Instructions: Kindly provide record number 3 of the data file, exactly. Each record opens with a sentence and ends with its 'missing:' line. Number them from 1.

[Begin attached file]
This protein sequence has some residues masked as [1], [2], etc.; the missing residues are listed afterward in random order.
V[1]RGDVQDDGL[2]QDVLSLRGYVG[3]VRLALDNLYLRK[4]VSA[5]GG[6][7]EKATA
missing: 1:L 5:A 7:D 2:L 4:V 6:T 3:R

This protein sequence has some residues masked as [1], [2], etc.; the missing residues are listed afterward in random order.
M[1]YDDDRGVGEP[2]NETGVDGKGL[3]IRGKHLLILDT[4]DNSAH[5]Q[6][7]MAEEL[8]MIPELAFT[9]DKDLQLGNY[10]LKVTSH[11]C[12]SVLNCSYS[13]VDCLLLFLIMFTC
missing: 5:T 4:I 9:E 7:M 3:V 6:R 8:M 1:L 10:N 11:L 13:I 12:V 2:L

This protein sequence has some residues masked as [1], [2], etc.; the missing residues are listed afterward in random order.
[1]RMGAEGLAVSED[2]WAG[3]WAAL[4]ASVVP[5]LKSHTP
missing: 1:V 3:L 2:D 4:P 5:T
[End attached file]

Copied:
This protein sequence has some residues masked as [1], [2], etc.; the missing residues are listed afterward in random order.
[1]RMGAEGLAVSED[2]WAG[3]WAAL[4]ASVVP[5]LKSHTP
missing: 1:V 3:L 2:D 4:P 5:T